Bill O'Brien is now the head coach of the Houston Texans, but it wasn't before he took a shot at "Paterno people" on his way out the door. He later apologized for his comments, but according to John U. Bacon, author of Fourth and Long: The Fight for College Football's Soul, O'Brien's frustration was very, very real:
Dig a little deeper, and you'll see O'Brien's decision -- made at the eleventh hour, after much hand-wringing -- was based as much on the appeal of the Texans' offer as it was the lack of leadership presented by Penn State.
... "Who was stepping up and taking it?" 2012 senior Michael Zordich asked me. "We were. They never stood up for us. Not the president, not the AD. They were silent. Silent. Thanks. Who was standing up for us? O'Brien -- and that's it."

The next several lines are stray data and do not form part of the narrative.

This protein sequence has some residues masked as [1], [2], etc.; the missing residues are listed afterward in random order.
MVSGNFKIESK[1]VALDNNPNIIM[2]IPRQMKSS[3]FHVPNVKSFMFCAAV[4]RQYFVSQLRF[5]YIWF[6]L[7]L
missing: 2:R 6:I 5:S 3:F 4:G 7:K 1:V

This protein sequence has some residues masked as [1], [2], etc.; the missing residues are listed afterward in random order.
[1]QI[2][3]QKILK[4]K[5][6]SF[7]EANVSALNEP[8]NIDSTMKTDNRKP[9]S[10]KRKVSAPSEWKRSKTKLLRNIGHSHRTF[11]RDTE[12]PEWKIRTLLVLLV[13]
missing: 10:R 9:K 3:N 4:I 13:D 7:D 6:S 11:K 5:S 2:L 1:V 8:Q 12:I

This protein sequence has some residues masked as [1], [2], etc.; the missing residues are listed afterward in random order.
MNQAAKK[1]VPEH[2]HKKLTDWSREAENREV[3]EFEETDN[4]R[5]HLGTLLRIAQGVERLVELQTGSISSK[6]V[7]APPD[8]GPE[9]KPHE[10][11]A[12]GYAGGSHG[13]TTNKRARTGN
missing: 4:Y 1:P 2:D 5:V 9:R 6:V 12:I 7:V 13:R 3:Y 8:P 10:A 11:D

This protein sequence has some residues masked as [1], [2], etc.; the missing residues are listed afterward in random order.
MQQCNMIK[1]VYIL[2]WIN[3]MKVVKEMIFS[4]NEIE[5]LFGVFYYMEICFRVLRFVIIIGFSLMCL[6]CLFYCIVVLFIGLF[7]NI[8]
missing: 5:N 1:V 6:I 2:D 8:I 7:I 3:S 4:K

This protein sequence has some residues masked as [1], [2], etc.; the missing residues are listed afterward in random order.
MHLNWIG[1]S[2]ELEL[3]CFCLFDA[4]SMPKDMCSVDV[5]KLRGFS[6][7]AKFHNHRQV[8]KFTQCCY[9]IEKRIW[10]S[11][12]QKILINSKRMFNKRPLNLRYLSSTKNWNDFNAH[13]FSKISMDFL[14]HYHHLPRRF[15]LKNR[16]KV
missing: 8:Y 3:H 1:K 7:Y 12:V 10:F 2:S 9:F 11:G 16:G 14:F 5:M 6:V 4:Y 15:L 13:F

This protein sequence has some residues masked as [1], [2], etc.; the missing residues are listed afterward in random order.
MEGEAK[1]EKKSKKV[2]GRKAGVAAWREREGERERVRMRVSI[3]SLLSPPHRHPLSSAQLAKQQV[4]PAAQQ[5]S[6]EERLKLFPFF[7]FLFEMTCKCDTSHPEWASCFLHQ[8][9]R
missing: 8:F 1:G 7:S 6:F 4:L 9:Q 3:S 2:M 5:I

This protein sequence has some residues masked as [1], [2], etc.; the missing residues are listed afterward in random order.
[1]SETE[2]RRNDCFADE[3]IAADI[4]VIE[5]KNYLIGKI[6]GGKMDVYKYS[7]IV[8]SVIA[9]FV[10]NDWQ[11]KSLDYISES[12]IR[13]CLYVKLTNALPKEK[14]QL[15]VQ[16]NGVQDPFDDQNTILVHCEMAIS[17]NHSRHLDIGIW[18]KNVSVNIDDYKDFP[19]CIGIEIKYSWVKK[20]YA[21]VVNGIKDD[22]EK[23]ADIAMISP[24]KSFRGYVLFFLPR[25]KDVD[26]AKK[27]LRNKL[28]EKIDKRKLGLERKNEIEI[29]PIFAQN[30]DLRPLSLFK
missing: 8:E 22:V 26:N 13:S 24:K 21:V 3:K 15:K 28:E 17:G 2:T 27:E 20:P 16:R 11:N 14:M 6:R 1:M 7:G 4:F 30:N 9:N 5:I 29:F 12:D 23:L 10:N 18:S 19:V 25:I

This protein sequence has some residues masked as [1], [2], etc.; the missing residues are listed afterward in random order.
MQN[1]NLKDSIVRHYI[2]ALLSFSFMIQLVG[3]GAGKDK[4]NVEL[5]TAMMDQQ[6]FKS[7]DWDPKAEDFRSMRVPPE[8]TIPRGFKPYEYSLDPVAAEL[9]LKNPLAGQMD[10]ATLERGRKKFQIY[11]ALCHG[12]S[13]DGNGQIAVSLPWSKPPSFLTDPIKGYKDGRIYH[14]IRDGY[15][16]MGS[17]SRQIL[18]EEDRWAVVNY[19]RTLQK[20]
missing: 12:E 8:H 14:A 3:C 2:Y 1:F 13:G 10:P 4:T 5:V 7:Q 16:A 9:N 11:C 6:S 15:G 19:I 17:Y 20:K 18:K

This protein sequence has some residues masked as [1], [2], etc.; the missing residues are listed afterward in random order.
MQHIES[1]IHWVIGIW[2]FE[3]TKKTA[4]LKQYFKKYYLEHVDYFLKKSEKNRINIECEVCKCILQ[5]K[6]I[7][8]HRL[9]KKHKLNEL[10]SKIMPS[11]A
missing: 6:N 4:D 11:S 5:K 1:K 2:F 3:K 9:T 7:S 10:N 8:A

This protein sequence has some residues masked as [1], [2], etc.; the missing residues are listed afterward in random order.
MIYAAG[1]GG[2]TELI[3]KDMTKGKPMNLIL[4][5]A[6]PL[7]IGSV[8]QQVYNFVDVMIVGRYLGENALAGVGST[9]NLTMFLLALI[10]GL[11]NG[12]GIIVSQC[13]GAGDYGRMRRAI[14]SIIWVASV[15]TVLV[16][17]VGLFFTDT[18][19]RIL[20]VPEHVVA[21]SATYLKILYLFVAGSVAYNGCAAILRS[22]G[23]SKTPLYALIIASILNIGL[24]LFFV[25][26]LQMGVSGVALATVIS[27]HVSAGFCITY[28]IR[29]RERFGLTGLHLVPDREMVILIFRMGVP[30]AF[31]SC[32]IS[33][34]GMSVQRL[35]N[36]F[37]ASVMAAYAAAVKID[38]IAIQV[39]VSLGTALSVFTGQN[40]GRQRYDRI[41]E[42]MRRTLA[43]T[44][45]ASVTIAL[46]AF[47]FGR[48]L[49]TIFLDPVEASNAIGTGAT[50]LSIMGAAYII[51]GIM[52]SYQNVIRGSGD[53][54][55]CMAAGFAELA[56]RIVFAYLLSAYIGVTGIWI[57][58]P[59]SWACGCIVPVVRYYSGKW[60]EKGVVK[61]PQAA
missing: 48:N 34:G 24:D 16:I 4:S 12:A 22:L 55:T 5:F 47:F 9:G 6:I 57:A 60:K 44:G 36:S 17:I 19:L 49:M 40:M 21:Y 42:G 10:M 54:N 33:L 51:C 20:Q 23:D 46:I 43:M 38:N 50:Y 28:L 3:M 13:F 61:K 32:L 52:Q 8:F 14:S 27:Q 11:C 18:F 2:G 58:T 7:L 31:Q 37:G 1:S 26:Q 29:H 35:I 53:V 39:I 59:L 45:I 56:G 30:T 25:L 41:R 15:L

Trustee Anthony Lubrano, who was elected to the board as an alumnus in the summer of 2012, understands Zordich's frustration. "From 1995 to 2011, until they accepted Graham Spanier’s resignation and fired Joe Paterno, those two were clearly the face of Penn State," he told me. "Since their respective departures, no one has replaced them, and we've struggled to overcome that. New logos and slogans haven't helped, either."
The picture painted of how Penn State went about filling the leadership vacuum of Graham Spanier and Joe Paterno isn't pretty. As with anything John U. Bacon publishes, it's well worth the read in full. It also makes you wonder what James Franklin sees in Penn State other than four and a half million dollars annually.